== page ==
fbpx
Wednesday, May 27, 2020

The heavy metal band that could

Enjoying this article?

You'll love our roundtable.


By submitting this form, you are consenting to receive marketing emails from: Jewish Journal, 3250 Wilshire Boulevard, Los Angeles, CA, 90010, http://www.jewishjournal.com. You can revoke your consent to receive emails at any time by using the SafeUnsubscribe® link, found at the bottom of every email. Emails are serviced by Constant Contact

In April 1982, Steve “Lips” Kudlow, front man of the heavy metal band Anvil, appeared on the cover of a British music tabloid wearing studded leather and wielding a chainsaw with a dildo between his teeth.

The image (and the accompanying story) stunned a British teenager, Sacha Gervasi, who attended Anvil’s concert at London’s legendary Marquee club and was “riveted by this lunatic front man jumping about in a bondage harness, playing slide guitar with a marital aide.” Over the next few years, Gervasi worked as a roadie for the band, which Kudlow and his best friend, drummer Robb Reiner, had founded while growing up in a Jewish neighborhood in Toronto.

Two decades later, Gervasi revisited the bandmates to shoot the documentary “Anvil! The Story of Anvil,” which has been selected as the centerpiece film among some 230 features, shorts and music videos to screen at the Los Angeles Film Festival, June 19-29. The movie describes the years the band inspired future metal royalty, such as Metallica and Slayer, whose members appear on camera; it recounts Anvil’s descent into obscurity in the mid-1980s and the founders’ struggle to keep rocking, even while holding down day jobs, into middle age.

Along the way, Kudlow and Reiner embark upon a grossly mismanaged Eastern European tour (a fight breaks out when one club manager attempts to pay them in goulash), they reunite with a top metal producer for their 13th album and finally perform a triumphant “return” concert in Japan.

Critics have lauded the documentary as “a real-life ‘This is Spinal Tap,'” (although drummer Reiner is not to be confused with that mockumentary’s director, Rob Reiner). A Rolling Stone headline asked whether “Anvil!” is the year’s “great rock movie,” and Variety called it “an underdog saga even nonmetalheads will root for.”

“On one level, the film is about these funny metal guys playing music into their 50s, but on another, it’s about best friends with a vision they’ve never given up,” Gervasi said.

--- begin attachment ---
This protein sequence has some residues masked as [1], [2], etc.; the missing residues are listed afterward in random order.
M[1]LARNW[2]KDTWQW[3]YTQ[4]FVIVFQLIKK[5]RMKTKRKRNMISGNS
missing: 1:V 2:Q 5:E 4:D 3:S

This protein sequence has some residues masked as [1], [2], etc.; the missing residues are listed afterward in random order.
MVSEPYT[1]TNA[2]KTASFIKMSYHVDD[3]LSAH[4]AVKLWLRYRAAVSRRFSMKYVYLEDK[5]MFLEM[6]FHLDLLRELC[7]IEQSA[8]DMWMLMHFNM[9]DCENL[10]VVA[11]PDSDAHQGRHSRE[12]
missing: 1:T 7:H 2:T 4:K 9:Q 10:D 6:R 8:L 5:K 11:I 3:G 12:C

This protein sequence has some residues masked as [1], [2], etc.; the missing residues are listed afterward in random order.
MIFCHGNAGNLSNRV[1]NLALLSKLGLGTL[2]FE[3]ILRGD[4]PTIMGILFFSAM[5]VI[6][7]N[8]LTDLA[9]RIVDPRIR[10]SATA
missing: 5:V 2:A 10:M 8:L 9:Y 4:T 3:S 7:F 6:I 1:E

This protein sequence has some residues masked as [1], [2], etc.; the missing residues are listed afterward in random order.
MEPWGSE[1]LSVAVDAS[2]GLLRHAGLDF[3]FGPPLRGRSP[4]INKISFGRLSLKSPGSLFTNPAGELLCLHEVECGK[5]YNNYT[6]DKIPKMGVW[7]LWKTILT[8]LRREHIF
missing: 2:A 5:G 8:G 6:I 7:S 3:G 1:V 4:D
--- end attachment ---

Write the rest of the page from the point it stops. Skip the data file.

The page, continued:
Kudlow and Reiner — who alternatively appear close or at one another’s throats — are a study in opposites. The likeable but high-strung Kudlow is the son of a Polish immigrant tailor who frowned on his rock ‘n’ roll fantasies. Kudlow told The Journal he went through with his bar mitzvah just so he could buy a guitar with the gift money, but his dad barred him from playing music at home. The taciturn Reiner, meanwhile, is the son of a Hungarian-born Auschwitz survivor — a jeweler who not only encouraged his son’s music, but paid $25,000 to finance Anvil’s first album.


Sascha Gervasi, the director of “Anvil! The story of Anvil” joins Jian Ghomeshi in Studio Q

“My dad saw his own father die three days before the camp was liberated,” Reiner said from his Toronto home. “After what he had been through, he only wanted to see his children happy.”

Kudlow introduced himself to Robb after hearing drum riffs blasting from Reiner’s home, and the teenagers began rehearsing daily in Robb’s basement. “Steve dropped out of school as soon as he met Robb,” Kudlow’s mother complains in the film.

Gervasi angered his own parents — especially his father, an Oxford economics professor — by declining a history fellowship to Harvard University to pursue a career as a heavy metal drummer. Eventually he gave that up to attend King’s College in London, UCLA’s film school and to pursue a career in screenwriting, penning 2004’s “The Terminal” for Steven Spielberg and Tom Hanks in 2000.

The following year, Gervasi was surfing the net late at night when he suddenly wondered what had happened to his friends from Anvil. “I assumed that they had either broken up or killed each other,” he said. Instead, he discovered through the band’s Web site that “Anvil had released nine more albums since I had last spoken to them, and I hadn’t ever heard of a single one.” He promptly e-mailed Kudlow, who flew out to Los Angeles for a social visit.